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Staff Stories Centre for Addiction
and Mental Health

Addictions change agent: A day in the life of an Advanced Practice Nurse

When it comes to improving the lives of people recovering from addiction -- and advancing the specialty of addictions nursing -- Sara Ling wants to make a difference.

“My goal is to be a change agent,” says Sara, who became an Advanced Practice Nurse earlier this year.  “There are always new things to learn and roll out at CAMH, to improve treatment for our clients.”

Sara was working as a Registered Nurse at CAMH when she went back to school to take her career a step further. She enrolled in a Master of Nursing program with a collaborative in Addiction Studies at the University of Toronto. A Barford Scholarship supported her studies there as well as her Advanced Practice Nursing internship back at CAMH.

Now working mainly with the Medical Withdrawal Services team, and with a home base in CAMH Professional Practice, she bridges front line care with building best practices in her discipline.

We met Sara to find out more about her diverse role at CAMH.

Sara Ling
Building best practices: CAMH Advanced Practice Nurse Sara Ling.

What was the first thing on your to-do list today?

Our team always starts the day with a morning huddle. We met at 9 a.m. to talk about where clients are at in their treatment and recovery. We have 12 beds on our unit, with a mix of clients who are withdrawing from alcohol or other drugs. In some cases we are initiating opioid agonist maintenance treatment. This is a treatment for clients using illegal drugs such as heroin -- and more often now for misuse of prescription drugs such as fentanyl and hydromorphone.

Our clients are typically with us for seven to 10 days. Treatment may include medications to reduce their risk of seizure, minimize symptoms such as tremors, and reduce cravings. We also provide a range of supportive therapies and groups.

It’s a fast paced environment. For the huddle, we want to get all the interdisciplinary voices and talents in the room: physicians, residents, pharmacists, nurses, students, social workers, recreation therapists, dietitians. This ensures we’re on the same page for client care.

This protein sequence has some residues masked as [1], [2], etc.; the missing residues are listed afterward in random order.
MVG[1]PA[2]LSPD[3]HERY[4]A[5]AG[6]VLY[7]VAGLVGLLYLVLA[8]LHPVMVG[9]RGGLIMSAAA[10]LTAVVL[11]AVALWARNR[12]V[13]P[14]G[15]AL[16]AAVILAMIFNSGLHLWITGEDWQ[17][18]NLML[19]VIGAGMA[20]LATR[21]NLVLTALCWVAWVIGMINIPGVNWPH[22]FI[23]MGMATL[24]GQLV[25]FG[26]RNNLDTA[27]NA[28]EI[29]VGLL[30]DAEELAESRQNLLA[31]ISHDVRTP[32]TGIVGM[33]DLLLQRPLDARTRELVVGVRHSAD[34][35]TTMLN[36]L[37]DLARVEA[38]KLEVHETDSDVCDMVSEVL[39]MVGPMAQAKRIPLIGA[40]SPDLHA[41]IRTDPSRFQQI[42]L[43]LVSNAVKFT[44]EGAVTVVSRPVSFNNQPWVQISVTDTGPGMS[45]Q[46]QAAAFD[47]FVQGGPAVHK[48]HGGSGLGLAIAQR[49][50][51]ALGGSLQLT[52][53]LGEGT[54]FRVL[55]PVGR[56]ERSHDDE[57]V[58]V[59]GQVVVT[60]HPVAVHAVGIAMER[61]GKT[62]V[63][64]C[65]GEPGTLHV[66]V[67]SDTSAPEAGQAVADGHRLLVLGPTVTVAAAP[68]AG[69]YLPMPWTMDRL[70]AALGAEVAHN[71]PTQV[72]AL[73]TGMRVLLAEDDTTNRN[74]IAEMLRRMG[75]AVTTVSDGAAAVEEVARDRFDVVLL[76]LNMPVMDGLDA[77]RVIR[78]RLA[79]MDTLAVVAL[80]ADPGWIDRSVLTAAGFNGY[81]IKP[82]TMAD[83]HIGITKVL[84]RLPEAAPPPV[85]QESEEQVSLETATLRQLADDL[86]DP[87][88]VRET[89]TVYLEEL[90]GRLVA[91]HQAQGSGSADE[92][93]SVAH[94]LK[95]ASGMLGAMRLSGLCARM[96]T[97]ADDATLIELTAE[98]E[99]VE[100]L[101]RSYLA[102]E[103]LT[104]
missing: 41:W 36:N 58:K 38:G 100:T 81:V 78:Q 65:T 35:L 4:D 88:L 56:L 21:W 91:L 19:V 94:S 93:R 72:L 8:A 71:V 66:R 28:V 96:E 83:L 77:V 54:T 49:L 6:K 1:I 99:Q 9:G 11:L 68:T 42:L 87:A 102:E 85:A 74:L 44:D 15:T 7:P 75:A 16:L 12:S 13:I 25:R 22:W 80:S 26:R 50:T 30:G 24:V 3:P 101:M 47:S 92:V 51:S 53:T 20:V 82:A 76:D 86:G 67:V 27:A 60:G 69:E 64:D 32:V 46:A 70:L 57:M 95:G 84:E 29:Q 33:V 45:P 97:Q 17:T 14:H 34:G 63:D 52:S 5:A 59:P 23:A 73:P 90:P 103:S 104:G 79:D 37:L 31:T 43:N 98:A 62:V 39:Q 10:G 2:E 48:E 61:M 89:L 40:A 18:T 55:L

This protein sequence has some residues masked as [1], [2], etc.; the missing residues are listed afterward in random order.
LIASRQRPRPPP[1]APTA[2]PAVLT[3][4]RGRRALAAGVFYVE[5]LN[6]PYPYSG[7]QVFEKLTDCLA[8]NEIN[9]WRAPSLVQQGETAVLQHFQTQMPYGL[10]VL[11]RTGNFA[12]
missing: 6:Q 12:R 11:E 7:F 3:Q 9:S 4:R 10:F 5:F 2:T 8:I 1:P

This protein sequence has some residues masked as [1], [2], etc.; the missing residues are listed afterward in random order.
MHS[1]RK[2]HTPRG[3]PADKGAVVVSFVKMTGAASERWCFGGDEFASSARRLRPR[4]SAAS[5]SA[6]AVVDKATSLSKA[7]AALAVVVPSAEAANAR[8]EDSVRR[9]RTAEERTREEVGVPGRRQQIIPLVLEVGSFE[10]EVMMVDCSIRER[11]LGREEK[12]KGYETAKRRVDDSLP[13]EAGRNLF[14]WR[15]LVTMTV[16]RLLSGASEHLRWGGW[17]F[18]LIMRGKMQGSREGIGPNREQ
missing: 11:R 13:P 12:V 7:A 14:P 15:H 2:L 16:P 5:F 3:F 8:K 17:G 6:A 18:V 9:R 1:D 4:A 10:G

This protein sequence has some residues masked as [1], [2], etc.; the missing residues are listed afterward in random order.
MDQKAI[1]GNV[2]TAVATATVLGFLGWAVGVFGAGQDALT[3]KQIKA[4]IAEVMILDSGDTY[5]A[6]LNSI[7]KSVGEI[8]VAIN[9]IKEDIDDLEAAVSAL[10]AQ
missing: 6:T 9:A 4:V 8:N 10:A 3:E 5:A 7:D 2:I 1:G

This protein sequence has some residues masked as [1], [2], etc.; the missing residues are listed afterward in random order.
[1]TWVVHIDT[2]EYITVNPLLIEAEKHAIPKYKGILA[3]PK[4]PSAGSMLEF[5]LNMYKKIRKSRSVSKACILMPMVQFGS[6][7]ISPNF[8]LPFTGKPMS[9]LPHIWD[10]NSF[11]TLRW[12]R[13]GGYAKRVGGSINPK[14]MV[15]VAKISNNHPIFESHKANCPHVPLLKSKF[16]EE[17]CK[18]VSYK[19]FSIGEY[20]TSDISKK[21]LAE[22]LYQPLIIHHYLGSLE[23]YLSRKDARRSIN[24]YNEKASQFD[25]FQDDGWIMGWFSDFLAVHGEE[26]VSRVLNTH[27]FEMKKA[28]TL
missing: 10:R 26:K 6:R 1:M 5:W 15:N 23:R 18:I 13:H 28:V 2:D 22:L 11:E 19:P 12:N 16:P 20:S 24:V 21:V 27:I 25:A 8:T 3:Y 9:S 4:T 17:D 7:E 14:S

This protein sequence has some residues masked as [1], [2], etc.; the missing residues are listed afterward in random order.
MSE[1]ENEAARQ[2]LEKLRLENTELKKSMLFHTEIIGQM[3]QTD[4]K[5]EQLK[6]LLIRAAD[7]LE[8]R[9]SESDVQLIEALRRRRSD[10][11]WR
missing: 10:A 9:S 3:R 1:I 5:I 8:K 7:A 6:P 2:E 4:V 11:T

This morning we were looking at optimizing medication for some clients to address their withdrawal symptoms. We also discussed new clients who were admitted. We’re always looking to reduce risk – for example we have a client with mobility problems, so we are looking at ways to keep that person safe from a fall.

You are also working on best practices for addictions nursing.  Can you tell us more about that?

Today I’m preparing my presentation for the Canadian Federation of Mental Health Nurses Conference. I will present with my colleague Alison Watson (Advanced Practice Nurse, CAMH Professional Practice office).

We’ve been working on an addictions competency framework that is customized for mental health nurses. This will help both within CAMH – as part of a nurse’s professional planning and goal setting -- and as a guideline for mental health nursing more broadly.

We are building a set of 16 competencies, and refining them based on real-world experience from our nursing staff at CAMH. These include assessment, medications, screening and supportive physical care. Another key competency is understanding substance use and its interaction with mental and physical health. With physical health, for example, addictions clients often have related health problems such as liver and heart disease, and diabetes.

This initiative will also integrate CAMH expertise with literature at the national and international level.

What is your role in advancing technology for nurses?

I’m taking part in the optimization phase of I-CARE, our clinical information system. Like other clinicians at CAMH, the addictions services teams enter and view client information in the system. We are continuing to refine the system to support client care.

I’m working on a tool related to the use of one medication, called phenobarbital, in some withdrawal situations. We want this tool and information to be available on the system in future.

What are your other priorities for clients today?

Our team will get together for an Intake meeting – focusing on continuity of care.  Today we’ll look at pain management for two clients who have complex pain issues. This weekly meeting also assesses our client referrals from many different sources such as the CAMH Addiction Medicine Service, other CAMH clinics and community agencies.

For cases where there are complex issues, we go over the key information before the person arrives at our program. Sometimes we need to reach out to another program at CAMH or at a community agency to clarify information.

CAMH staff at Medical Withdrawal Services
Continuity of care: CAMH staff at Medical Withdrawal Services hosted a hospital accreditation visit earlier this year. From left: Registered Nurse Joecel Abejero, Pharmacist Juno Kim, Advanced Practice Nurse Sara Ling, Pharmacist Ryan Maltais, Manager Wendy Fenomeno, and Social Worker Robyn Katz.

What are the challenges and rewards of your new role?

It’s a busy role and the challenge is always to prioritize.

The best reward is when I can work with the team to solve an issue. I was always drawn to the area of addiction and mental health, so this is where I want to be. I’m grateful to my nursing mentors including Margaret Gehrs (Director of Interprofessional Practice), Alison Watson (Advanced Practice Nurse) and Kirstin Bindseil (Advanced Practice Clinician).

And I’m grateful to CAMH for all of the opportunities to make a difference.

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